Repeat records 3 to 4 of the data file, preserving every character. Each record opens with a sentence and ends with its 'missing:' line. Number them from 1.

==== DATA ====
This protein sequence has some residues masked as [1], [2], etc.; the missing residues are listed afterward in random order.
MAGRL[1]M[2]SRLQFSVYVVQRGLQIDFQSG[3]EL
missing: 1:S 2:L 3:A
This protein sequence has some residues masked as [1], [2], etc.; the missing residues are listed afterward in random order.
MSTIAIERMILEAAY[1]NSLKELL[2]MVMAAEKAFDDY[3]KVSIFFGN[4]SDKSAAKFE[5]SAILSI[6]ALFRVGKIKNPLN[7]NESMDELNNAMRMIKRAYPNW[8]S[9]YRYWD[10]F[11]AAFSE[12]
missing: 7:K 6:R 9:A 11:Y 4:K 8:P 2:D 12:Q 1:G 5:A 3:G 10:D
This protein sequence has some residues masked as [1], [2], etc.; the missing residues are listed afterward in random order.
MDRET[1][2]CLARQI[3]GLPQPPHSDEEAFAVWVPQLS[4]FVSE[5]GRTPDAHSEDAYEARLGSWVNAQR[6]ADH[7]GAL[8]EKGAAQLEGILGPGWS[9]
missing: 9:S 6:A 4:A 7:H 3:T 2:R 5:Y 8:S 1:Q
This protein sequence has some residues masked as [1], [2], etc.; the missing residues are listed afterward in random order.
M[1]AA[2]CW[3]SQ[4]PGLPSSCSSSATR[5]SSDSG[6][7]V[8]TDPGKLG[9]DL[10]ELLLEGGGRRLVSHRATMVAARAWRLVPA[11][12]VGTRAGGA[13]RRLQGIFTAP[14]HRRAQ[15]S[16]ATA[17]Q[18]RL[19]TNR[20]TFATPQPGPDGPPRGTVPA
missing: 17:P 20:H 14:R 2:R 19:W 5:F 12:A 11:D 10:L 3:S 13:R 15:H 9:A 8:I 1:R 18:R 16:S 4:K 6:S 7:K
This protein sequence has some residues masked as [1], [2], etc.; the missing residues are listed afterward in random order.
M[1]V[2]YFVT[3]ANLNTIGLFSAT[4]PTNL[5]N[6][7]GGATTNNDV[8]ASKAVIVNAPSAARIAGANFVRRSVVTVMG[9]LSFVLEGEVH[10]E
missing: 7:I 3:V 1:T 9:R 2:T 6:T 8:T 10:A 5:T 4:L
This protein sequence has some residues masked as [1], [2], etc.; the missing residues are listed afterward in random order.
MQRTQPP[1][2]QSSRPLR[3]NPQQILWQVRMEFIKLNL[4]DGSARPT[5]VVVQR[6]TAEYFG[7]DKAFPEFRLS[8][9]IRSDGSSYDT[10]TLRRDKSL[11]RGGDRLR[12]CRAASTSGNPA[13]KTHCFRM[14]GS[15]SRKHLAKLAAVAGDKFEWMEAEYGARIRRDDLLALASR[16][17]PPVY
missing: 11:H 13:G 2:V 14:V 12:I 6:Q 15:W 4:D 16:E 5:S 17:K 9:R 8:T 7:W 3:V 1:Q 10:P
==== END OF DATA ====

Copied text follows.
This protein sequence has some residues masked as [1], [2], etc.; the missing residues are listed afterward in random order.
MDRET[1][2]CLARQI[3]GLPQPPHSDEEAFAVWVPQLS[4]FVSE[5]GRTPDAHSEDAYEARLGSWVNAQR[6]ADH[7]GAL[8]EKGAAQLEGILGPGWS[9]
missing: 9:S 6:A 4:A 7:H 3:T 2:R 5:Y 8:S 1:Q
This protein sequence has some residues masked as [1], [2], etc.; the missing residues are listed afterward in random order.
M[1]AA[2]CW[3]SQ[4]PGLPSSCSSSATR[5]SSDSG[6][7]V[8]TDPGKLG[9]DL[10]ELLLEGGGRRLVSHRATMVAARAWRLVPA[11][12]VGTRAGGA[13]RRLQGIFTAP[14]HRRAQ[15]S[16]ATA[17]Q[18]RL[19]TNR[20]TFATPQPGPDGPPRGTVPA
missing: 17:P 20:H 14:R 2:R 19:W 5:F 12:A 11:D 10:L 3:S 13:R 15:H 9:A 8:I 1:R 18:R 16:S 4:K 6:S 7:K